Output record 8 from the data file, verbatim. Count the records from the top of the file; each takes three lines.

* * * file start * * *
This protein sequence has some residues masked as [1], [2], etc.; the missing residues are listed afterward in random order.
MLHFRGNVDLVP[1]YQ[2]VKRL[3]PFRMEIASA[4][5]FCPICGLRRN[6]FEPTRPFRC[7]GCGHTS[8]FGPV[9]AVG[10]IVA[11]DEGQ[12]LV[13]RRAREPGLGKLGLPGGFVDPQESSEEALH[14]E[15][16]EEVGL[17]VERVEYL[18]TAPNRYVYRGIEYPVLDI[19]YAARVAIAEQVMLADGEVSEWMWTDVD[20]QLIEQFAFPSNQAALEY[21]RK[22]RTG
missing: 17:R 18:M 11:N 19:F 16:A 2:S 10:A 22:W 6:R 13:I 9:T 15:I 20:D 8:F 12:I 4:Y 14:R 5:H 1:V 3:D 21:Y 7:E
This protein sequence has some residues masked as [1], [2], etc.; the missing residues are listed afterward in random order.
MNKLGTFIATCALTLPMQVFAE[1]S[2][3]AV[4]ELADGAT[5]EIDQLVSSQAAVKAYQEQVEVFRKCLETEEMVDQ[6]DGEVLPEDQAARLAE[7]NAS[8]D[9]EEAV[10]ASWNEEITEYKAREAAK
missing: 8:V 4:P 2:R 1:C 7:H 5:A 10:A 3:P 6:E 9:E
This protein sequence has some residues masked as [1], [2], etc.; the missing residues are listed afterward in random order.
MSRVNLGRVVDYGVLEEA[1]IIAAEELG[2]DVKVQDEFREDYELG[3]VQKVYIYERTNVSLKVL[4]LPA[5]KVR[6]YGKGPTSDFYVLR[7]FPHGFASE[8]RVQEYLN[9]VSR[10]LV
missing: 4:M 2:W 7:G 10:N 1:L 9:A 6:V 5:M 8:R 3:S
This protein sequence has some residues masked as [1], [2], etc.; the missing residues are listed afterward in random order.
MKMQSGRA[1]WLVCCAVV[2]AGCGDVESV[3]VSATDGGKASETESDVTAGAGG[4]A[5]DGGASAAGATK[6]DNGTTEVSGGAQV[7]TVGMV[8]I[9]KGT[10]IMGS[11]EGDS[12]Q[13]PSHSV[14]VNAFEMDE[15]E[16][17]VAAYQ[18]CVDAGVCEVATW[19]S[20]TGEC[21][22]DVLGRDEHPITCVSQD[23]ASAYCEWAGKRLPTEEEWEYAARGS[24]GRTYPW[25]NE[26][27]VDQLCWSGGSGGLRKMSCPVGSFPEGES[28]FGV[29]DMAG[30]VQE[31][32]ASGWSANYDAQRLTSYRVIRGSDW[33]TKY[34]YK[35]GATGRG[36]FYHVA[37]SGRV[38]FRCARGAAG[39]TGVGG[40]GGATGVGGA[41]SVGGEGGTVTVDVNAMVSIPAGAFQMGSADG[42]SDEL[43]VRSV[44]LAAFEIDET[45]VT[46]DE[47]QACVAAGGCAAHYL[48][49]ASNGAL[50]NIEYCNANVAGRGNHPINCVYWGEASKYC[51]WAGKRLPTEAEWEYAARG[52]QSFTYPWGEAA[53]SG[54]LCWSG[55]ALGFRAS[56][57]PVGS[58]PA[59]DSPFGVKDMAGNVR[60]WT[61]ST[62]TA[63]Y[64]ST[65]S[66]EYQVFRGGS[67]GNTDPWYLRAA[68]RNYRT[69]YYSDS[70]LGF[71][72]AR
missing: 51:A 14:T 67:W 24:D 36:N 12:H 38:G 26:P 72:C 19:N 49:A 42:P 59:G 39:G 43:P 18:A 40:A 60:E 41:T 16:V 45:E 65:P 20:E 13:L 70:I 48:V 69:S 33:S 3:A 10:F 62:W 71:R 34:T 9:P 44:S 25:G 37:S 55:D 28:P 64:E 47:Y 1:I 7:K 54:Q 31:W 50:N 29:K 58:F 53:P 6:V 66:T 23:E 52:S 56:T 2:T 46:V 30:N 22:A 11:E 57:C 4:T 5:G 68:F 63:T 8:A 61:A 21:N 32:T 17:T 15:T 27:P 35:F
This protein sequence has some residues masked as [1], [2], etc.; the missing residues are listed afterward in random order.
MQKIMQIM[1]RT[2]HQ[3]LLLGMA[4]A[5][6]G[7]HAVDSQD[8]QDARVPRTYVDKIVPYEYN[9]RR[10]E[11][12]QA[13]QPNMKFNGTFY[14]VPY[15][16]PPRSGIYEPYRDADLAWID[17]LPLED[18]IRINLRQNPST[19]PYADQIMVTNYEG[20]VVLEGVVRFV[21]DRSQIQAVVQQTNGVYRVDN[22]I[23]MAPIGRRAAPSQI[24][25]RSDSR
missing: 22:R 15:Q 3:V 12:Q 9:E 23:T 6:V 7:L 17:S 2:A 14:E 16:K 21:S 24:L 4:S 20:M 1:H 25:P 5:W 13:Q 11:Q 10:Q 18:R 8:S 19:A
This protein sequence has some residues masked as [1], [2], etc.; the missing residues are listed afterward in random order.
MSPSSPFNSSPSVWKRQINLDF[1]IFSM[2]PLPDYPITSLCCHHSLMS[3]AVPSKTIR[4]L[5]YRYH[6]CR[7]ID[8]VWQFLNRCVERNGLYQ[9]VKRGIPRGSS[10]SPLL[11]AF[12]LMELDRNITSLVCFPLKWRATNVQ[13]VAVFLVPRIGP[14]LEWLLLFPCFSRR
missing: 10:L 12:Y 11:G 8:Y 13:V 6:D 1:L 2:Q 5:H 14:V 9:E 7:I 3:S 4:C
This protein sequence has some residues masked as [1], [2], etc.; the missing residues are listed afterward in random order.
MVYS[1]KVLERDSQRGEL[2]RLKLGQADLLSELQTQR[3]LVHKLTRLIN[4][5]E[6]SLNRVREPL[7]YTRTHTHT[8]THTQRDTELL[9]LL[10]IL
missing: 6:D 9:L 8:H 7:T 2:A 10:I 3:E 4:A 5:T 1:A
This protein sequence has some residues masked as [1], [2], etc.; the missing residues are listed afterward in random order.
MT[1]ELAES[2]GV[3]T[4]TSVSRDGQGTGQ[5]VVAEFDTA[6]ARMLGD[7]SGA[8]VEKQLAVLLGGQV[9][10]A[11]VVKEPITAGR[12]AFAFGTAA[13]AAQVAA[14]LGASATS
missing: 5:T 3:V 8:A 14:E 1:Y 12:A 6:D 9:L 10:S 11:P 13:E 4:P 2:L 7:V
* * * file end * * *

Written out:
This protein sequence has some residues masked as [1], [2], etc.; the missing residues are listed afterward in random order.
MT[1]ELAES[2]GV[3]T[4]TSVSRDGQGTGQ[5]VVAEFDTA[6]ARMLGD[7]SGA[8]VEKQLAVLLGGQV[9][10]A[11]VVKEPITAGR[12]AFAFGTAA[13]AAQVAA[14]LGASATS
missing: 5:T 3:V 8:A 14:E 1:Y 12:A 6:D 9:L 10:S 11:P 13:E 4:P 2:L 7:V